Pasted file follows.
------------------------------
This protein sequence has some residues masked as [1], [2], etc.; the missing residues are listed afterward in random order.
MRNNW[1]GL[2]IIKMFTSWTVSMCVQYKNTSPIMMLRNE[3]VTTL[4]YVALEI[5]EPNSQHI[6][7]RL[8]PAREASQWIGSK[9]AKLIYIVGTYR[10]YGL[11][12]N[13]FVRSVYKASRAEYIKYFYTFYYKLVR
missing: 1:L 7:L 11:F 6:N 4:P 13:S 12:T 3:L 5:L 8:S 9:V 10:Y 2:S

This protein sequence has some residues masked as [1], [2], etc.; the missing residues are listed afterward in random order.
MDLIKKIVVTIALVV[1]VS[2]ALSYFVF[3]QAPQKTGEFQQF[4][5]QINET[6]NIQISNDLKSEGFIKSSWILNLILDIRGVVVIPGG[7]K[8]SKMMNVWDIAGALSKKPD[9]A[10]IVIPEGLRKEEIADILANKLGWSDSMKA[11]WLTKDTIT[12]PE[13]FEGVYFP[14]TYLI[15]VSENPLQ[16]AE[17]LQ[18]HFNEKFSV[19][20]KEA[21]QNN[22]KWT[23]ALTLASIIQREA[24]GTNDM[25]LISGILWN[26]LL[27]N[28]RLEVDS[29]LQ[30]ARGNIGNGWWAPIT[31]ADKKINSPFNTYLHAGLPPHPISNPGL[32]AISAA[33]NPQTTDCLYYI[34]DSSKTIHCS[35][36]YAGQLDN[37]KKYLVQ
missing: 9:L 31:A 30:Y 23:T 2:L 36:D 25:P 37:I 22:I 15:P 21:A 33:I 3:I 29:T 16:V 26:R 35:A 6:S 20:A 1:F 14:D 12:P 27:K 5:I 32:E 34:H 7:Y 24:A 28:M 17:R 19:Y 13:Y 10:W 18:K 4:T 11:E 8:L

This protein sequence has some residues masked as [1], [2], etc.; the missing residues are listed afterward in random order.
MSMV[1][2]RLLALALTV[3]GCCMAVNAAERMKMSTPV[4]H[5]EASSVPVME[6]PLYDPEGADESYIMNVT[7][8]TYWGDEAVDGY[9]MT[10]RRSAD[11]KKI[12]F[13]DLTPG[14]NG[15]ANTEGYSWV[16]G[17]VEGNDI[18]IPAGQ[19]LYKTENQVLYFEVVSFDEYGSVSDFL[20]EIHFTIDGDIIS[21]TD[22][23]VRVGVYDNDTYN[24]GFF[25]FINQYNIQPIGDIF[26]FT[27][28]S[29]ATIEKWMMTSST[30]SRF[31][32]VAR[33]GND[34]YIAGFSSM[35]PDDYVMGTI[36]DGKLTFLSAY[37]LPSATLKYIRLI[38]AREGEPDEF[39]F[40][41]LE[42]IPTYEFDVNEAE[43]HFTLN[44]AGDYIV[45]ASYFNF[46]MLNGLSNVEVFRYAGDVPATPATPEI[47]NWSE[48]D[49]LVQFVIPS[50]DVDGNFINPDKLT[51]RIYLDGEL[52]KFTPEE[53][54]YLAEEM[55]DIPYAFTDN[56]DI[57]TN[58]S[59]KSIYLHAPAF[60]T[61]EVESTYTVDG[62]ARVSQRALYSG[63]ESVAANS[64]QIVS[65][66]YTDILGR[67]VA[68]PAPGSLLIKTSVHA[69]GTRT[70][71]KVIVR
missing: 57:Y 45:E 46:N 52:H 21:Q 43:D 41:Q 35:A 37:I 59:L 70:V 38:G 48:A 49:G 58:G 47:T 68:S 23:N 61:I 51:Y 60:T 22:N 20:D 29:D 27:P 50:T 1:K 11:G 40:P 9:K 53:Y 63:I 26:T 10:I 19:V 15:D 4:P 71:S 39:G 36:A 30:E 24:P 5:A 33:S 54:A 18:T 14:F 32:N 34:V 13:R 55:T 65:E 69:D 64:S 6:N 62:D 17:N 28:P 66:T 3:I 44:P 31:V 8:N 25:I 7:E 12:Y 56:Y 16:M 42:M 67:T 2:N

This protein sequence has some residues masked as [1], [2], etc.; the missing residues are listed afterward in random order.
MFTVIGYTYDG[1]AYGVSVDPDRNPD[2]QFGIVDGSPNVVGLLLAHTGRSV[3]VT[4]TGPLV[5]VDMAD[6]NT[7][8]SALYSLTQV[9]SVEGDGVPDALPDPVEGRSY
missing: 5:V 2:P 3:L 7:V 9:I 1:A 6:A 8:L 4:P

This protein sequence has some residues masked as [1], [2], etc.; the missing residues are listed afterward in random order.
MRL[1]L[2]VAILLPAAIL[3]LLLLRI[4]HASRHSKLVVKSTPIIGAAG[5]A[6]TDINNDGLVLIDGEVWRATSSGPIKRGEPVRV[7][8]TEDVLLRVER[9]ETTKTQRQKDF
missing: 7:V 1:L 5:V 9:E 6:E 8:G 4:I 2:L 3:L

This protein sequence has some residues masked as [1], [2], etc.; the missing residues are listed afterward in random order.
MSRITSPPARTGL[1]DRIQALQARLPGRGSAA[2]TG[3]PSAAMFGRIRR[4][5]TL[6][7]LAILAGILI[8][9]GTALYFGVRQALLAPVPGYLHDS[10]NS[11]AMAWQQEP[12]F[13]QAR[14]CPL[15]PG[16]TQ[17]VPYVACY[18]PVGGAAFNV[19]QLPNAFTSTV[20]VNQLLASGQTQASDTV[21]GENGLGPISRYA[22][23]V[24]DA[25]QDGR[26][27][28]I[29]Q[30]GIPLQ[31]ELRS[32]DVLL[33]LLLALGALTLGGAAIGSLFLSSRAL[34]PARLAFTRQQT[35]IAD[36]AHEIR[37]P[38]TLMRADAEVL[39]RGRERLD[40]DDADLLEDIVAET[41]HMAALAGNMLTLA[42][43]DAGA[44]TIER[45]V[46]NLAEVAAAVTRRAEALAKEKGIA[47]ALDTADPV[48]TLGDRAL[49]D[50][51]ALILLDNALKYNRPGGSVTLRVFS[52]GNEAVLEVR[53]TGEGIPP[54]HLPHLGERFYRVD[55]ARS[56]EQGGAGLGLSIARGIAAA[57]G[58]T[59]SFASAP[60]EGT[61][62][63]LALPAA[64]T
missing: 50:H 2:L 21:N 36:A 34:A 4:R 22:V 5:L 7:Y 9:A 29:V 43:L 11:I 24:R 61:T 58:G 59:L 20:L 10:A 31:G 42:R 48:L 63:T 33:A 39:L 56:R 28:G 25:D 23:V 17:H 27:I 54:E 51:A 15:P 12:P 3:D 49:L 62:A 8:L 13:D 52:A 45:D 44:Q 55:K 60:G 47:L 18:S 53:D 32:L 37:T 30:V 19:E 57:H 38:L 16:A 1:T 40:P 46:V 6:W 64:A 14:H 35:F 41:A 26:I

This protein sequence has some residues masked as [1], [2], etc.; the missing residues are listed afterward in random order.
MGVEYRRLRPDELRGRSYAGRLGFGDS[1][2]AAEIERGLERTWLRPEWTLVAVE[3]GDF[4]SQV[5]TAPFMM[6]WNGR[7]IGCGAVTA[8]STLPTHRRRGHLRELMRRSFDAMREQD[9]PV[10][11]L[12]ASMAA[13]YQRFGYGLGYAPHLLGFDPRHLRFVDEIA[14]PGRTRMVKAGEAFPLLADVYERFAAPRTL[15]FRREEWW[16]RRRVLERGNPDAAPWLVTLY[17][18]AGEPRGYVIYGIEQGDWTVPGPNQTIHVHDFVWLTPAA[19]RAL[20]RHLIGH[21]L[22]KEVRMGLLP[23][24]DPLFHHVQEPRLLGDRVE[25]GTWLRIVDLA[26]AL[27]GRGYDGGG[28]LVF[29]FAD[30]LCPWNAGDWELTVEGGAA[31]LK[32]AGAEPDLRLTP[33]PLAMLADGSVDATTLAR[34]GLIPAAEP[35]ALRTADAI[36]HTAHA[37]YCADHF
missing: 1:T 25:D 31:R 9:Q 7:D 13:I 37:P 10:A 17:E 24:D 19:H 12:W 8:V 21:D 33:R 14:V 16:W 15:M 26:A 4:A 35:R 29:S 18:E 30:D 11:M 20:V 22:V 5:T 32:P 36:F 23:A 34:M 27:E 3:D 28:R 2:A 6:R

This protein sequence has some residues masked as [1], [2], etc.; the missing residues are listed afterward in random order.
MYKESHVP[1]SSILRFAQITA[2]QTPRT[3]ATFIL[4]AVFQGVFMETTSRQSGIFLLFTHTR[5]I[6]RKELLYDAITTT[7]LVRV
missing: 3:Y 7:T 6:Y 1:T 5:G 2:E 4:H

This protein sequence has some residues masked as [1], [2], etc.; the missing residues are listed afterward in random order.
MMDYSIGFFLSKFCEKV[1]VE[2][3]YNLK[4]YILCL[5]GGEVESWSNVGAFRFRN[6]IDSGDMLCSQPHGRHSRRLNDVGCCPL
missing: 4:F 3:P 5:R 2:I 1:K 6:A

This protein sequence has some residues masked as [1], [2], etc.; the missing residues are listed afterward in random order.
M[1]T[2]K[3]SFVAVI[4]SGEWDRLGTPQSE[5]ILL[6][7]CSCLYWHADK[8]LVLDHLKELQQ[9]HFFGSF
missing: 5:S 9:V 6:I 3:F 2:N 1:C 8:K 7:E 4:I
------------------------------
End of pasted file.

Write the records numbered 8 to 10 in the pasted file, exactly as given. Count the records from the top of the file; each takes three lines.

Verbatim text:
This protein sequence has some residues masked as [1], [2], etc.; the missing residues are listed afterward in random order.
MYKESHVP[1]SSILRFAQITA[2]QTPRT[3]ATFIL[4]AVFQGVFMETTSRQSGIFLLFTHTR[5]I[6]RKELLYDAITTT[7]LVRV
missing: 3:Y 7:T 6:Y 1:T 5:G 2:E 4:H

This protein sequence has some residues masked as [1], [2], etc.; the missing residues are listed afterward in random order.
MMDYSIGFFLSKFCEKV[1]VE[2][3]YNLK[4]YILCL[5]GGEVESWSNVGAFRFRN[6]IDSGDMLCSQPHGRHSRRLNDVGCCPL
missing: 4:F 3:P 5:R 2:I 1:K 6:A

This protein sequence has some residues masked as [1], [2], etc.; the missing residues are listed afterward in random order.
M[1]T[2]K[3]SFVAVI[4]SGEWDRLGTPQSE[5]ILL[6][7]CSCLYWHADK[8]LVLDHLKELQQ[9]HFFGSF
missing: 5:S 9:V 6:I 3:F 2:N 1:C 8:K 7:E 4:I